Chinese inflation rates continue to rise
The consumer inflation rate in China rose to 1.6% in July from 1.4% in June, marking the highest level this year.
The government blamed rising food prices for the increase, which is still well below the target of about 3% that it had set previously.
However, economic analysts say the latest figures highlight a need for the world's second-largest economy to take measures to stimulate growth.
Zhou Hao, economist at Commerzbank in Singapore, explained that: "Policy focus is definitely the [producer] deflation at this stage."
Producer prices include wholesale and factory inflation figures and they dropped for the 40th consecutive month. The producer price index has seen a 5.4% reduction year on year, 0.4% more than had been forecast.
Other factors affecting overall economic performance are a slowdown in the property market and a fall in exports. Together with a drop in investments, this all adds up to a difficult scenario for further growth.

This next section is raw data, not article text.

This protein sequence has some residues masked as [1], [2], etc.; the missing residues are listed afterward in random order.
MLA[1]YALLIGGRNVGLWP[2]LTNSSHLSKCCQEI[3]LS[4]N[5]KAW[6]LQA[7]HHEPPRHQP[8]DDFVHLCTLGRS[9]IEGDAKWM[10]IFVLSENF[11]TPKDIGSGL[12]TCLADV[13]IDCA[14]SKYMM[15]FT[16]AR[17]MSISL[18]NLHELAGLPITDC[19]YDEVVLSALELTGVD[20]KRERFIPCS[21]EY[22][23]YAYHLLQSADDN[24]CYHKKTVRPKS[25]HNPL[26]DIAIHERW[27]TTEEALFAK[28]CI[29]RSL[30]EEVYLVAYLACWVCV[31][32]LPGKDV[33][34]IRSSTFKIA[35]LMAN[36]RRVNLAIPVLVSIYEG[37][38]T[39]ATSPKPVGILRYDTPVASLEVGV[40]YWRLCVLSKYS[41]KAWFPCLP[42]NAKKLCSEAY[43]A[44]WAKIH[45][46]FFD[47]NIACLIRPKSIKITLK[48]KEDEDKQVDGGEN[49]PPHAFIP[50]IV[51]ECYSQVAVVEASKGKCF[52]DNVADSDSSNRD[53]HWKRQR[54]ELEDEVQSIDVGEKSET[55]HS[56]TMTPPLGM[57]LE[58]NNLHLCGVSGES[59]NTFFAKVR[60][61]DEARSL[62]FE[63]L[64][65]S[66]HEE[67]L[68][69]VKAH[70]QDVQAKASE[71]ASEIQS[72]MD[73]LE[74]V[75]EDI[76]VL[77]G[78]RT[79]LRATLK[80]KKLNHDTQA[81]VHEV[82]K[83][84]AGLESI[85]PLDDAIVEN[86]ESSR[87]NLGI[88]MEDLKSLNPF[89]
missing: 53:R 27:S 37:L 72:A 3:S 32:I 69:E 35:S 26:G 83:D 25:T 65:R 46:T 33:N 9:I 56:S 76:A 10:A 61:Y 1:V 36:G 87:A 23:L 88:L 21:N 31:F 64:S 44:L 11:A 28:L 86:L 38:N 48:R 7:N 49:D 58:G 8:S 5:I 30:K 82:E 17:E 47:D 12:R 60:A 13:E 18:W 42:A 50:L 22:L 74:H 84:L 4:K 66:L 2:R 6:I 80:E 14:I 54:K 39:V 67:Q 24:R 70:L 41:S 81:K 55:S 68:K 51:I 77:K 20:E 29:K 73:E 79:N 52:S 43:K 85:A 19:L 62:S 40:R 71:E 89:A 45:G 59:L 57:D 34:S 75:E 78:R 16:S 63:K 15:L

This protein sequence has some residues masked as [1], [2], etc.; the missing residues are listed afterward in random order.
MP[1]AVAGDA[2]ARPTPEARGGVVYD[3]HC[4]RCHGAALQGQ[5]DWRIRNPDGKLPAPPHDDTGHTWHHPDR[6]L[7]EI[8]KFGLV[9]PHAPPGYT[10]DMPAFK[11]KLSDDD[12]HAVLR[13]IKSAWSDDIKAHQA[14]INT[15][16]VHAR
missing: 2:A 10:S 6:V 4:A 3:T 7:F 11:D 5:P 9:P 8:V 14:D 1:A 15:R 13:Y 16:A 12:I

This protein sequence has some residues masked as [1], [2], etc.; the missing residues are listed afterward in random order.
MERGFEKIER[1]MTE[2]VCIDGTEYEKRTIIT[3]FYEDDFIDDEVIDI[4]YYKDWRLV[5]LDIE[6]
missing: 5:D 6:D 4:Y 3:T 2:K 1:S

As a result of the recent weak showing for the economy, China's central bank has chosen to decrease interest rates a total of four times since November 2014.
Earlier this month, figures were published that indicated that the Chinese economy had grown by 7% from April to June, an identical figure to that experienced from January to March.
Efforts to boost economic activity are currently being reflected in the movements of the Chinese stock market, which have had ramifications around the world. The Shanghai Composite, the benchmark index, has fallen by almost a third in recent weeks.
Although the situation at home may be precarious, the tough times for China's economy do not seem to be having many knock-on effects for international students taking advantage of access to education overseas.